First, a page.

Not off base at all! I can actually 100% relate to this. Our wedding was cancelled due to the restrictions in place. We decided to elope on our original date anyway. We live in SoCal, and so does my family (which just mainly consists of my mom, sister, and grandpa). My husband's mom and brother lives in Oregon, and his sister and dad live in NorCal. I was VERY sad that my family couldn't be there, considering they technically could've been since they were right in the area. They were let down too, it broke my heart. But it wouldn't be fair to my husband's family, since it's a lot harder for them to come down, especially during these times. So, we bit the bullet and eloped. I will say, it was very underwhelming. I still don't feel married, I still can't wait for my big day with our families. However, it was very stress free and an intimate moment I know we will cherish forever. At the end of the day, you're doing this for everyone's safety, not because you WANT to. I wish you the very best and so sorry you're going through this, I really feel your pain!

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  • Shirley
    Expert November 2020
    Shirley ·
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    I disagree with this disagreement. I have a chronically ill family member risk her life to come to my cousin's wedding. It was *her* choice and *her* life to come. Her perspective is that she only has one life and would rather have a short, full one than a long, secluded one. Should we just not invite her to anything forever?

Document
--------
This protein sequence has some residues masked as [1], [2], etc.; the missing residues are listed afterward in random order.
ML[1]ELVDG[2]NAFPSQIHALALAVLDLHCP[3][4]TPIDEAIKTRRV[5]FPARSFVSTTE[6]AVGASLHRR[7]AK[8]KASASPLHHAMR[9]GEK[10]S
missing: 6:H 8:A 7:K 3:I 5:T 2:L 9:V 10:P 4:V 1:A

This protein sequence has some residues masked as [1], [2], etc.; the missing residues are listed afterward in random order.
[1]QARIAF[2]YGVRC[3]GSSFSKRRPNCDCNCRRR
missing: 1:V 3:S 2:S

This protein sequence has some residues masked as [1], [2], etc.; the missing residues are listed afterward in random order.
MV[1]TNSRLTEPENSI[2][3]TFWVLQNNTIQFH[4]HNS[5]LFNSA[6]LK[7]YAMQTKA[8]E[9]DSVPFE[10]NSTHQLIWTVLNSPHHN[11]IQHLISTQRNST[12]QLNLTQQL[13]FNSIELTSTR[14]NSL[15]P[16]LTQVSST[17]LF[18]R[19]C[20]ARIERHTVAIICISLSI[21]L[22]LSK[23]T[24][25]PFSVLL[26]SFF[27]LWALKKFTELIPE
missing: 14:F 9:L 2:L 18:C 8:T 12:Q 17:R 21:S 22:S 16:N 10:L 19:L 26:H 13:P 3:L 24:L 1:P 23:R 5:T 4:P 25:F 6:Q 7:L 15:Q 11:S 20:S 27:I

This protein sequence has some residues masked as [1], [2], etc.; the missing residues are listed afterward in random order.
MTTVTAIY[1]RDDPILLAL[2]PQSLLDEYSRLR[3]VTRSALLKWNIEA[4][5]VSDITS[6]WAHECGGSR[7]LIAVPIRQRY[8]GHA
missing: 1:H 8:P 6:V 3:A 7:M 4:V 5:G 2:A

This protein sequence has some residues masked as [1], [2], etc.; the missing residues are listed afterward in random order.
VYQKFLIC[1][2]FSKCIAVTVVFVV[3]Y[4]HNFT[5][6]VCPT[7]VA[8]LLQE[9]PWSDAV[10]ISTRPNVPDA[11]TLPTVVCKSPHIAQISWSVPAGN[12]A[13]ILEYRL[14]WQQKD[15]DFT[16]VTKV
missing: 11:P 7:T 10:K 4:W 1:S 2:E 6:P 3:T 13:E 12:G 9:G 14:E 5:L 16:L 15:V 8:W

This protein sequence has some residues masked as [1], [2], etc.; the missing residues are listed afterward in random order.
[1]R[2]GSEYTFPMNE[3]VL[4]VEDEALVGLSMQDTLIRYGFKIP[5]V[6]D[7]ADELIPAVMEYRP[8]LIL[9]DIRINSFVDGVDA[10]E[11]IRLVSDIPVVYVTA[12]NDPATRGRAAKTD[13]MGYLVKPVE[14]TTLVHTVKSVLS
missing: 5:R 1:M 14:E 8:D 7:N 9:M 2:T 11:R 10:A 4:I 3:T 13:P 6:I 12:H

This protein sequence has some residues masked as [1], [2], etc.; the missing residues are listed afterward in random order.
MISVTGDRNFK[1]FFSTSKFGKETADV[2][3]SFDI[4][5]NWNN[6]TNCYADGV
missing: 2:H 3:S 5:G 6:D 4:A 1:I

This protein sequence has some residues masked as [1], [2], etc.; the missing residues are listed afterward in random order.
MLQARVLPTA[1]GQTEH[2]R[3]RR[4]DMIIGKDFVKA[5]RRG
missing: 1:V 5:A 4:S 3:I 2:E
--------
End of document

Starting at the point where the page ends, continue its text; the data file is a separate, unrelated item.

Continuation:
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  • Marcia
    Expert March 2021
    Marcia ·
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    Idk I don't totally disagree with this...

    My sister has an acute illness, and the flu could kill her (and almost did a couple of times). In a way, every day is the pandemic for her. When I suggested not having my wedding because of her, she and my parents laughed because...my wedding would have been a threat to her in 2019! But even more than that, my sister told me that she is capable of making her own decisions about risk, now and always. We invite her to family Christmas (sometimes up to 40 people) and she comes every year, knowing the risk. Other times, she won't come to things. She is an adult who can decide how much risk she is willing to take. If she got sick at my graduation party, could I live with myself? What about my bachelorette party? What about on the flight coming to visit me? I would have to learn to live with myself because I wasn't stopping her.